Just Why is Planet of the Apes such an Unexpected Hit?

The Planet of the Apes franchise has long been considered in two lights. People either think “it’s not worth watching”, or “it’s absolutely amazing”. With this franchise, there is absolutely no middle ground, and as a recently converted member of the latter camp I can confirm the Planet of the Apes franchise is totally worth looking into. If you’re not convinced, it might be important to note that the film franchise is set to hit around $2.5 billion, surpassing The Dark Knight Trilogy, the Indiana Jones franchise, Toy Story, Terminator, Alien and even Star Trek. But why is the franchise so unexpectedly popular?

For this, we should probably look at the franchise’s humble origins. The 1968 original, Planet of the Apes, was described as a “film to see” by the reviewers of the day, and even now the film has a Rotten Tomatoes score of 90%, which is impressive. For a film that was initially worried audiences would laugh at the idea of apes bossing about humans, it tackled a variety of incredibly serious topics in insightful ways. This film was a hit and the franchise we knew today grew out of it; from many successive movies and video games, to the point where you can play a Planet of the Apes slot game today.

But how is this reflected in the new trilogy? Essentially, the films ask the same questions, but in a beautiful and more modern manner. Hours and hours of makeup has translated into impressive computer-generated graphics, as audiences watch Caesar grow from a small chimp to the leader of a whole civilization of apes. All throughout, the movies are focused on presenting elements of humanity in the Caesar and his faction while attempting to expose a more barbarous side in both the humans and the apes. The reboot trilogy is a discussion on compassion, survival and humanity in a post-apocalyptic world, whereas the original 1968 film is a strong statement on the actions of humanity and the effect they are having on the world.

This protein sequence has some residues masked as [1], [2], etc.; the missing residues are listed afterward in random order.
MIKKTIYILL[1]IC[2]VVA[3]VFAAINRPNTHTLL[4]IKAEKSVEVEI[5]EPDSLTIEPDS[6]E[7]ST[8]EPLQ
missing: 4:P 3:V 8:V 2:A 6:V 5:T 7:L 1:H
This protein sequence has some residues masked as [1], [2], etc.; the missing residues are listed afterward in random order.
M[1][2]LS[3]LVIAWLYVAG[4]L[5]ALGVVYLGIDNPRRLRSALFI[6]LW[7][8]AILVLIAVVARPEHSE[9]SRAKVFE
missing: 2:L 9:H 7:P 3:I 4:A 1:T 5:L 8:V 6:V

What makes the reboot trilogy so striking, is just how human the apes are. Each character has their own roles and stories and the relationships between them are important, the story is completely driven by these characters, instead of the inverse – which is unfortunately more common than it should be. This is especially apparent in the latest and last film, War for the Planet of the Apes, which was released on DVD and Blu-ray in October.

The Latest film follows on two years from the last film, and twelve years since the outbreak of the “simian flu” which has eradicated most humans in the films, and it focuses on an escalating war between Caesar’s ape faction and the remnants of the U.S. military, which is represented by a rogue paramilitary faction known as Alpha-Omega. The film progresses from peace attempts to all-out war in a thoroughly thought out and heart wrenching fashion, and all throughout it makes you question the motives for both sides. The film ends on a strong note discussing how peace, compassion and humanity are commonly entwined, and how they often trip over each other.

So, should you go and binge the new trilogy in the next week? Definitely. The trilogy is dark in places, its characters and well fleshed out and often motivated in a myriad of sometimes tragic ways. The franchise is often dismissed as a traditional hero-rise Hollywood film about apes and humans, but that’s what makes it so unexpectedly good. The film nails humanity perfectly, and you’ll be musing about it for days afterwards.

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